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Globalization indicators The Import Content Of Export The case of the Netherlands Marjolijn Jaarsma Globalization indicators The Import Content Of Export The case of the Netherlands Marjolijn Jaarsma Statistics Netherlands April 27 th 2004

Agenda Globalization Definitions, causes and characteristics OECD introduction ‘globalization’ indicators Monitoring globalization with new Agenda Globalization Definitions, causes and characteristics OECD introduction ‘globalization’ indicators Monitoring globalization with new indicator Import content of export Internationalization of production processes Problems in case of the Netherlands Re-exports New model

Economic globalization New phase in international economic transactions, characterized by increasing economic interaction and Economic globalization New phase in international economic transactions, characterized by increasing economic interaction and integration among countries Trade in goods and services increasingly matched by international investment and multinational activity International framework has changed Standard (trade) indicators become less telling New indicators needed, capable of looking beyond surface FT and FDI

How to ‘capture’ globalization Globalization indicator(s) developed by OECD Focused on internationalization of production How to ‘capture’ globalization Globalization indicator(s) developed by OECD Focused on internationalization of production processes rather than international trade and investment ‘Import Content Of Export’ The necessity to import in order to be able to export Fraction import in an average unit of export Relative integration with and dependence on foreign production A high import content of export not necessarily bad

Internationalization of production Analysis of (internationalization of) production processes Input-output tables (Netherlands) Supply consists Internationalization of production Analysis of (internationalization of) production processes Input-output tables (Netherlands) Supply consists of intermediate deliveries and deliveries to final demand (e + r) Use consists of intermediate deliveries, import and primary inputs f Total Uses input-output tables OECD Olisnet (40*40 sectors) Intermediate deliveries e m r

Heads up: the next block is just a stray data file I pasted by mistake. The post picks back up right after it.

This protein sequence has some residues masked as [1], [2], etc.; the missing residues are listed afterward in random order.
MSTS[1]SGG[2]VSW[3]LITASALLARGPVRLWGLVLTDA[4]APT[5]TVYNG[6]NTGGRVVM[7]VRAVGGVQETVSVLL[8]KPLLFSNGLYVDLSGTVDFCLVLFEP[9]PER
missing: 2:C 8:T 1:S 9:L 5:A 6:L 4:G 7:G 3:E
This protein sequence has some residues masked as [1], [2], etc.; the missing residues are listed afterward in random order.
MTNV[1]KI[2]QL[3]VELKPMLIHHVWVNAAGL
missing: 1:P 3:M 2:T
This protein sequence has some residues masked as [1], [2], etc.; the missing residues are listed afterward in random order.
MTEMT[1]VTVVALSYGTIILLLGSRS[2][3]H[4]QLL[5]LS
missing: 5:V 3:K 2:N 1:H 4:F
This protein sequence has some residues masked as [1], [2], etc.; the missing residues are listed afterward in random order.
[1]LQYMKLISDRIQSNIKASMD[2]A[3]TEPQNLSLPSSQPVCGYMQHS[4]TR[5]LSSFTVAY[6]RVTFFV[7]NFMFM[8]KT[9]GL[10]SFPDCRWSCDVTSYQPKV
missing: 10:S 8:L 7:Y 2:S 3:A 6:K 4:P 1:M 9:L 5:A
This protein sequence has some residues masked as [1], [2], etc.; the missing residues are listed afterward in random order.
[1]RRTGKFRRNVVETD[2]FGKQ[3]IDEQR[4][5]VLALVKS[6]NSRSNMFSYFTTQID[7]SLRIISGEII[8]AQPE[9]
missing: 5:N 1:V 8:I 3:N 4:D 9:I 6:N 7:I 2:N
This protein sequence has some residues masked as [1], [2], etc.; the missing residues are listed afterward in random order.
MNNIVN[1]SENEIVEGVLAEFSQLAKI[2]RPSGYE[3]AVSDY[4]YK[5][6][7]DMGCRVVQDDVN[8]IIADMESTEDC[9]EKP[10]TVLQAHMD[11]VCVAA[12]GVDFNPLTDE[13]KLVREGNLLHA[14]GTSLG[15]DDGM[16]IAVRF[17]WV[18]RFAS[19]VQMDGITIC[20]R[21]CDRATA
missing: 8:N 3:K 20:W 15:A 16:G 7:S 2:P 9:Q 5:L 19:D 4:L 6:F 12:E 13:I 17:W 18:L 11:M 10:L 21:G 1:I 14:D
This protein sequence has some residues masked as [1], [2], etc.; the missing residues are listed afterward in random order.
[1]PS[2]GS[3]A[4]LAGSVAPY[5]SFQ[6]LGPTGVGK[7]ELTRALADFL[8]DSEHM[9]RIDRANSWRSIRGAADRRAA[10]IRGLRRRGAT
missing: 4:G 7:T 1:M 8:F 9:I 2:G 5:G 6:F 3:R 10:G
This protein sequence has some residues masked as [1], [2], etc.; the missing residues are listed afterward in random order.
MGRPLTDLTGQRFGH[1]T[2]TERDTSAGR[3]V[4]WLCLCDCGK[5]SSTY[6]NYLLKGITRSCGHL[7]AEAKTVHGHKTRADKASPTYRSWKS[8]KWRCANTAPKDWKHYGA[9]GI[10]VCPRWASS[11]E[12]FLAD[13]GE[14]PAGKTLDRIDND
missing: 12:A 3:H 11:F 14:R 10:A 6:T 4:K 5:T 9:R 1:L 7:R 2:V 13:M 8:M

Input-output analysis (1) Sector output depends on final demand intermediate demand (which depends on. Input-output analysis (1) Sector output depends on final demand intermediate demand (which depends on. . . ) Output cycle How much output must each sector produce? Leontieff inverse : total amount of final demand : unity matrix : matrix of technical coefficients Amount of output each sector needs to produce in order to satisfy final and intermediate demand

Input-output analysis (2) Also imports needed to satisfy intermediate and final demand Matrix MC Input-output analysis (2) Also imports needed to satisfy intermediate and final demand Matrix MC resembles matrix A Ratio of import flow to sector output Vector x: Amount of Dutch output Adjusted Leontieff inverse excludes imports Leontieff inverse essential in OECD indicator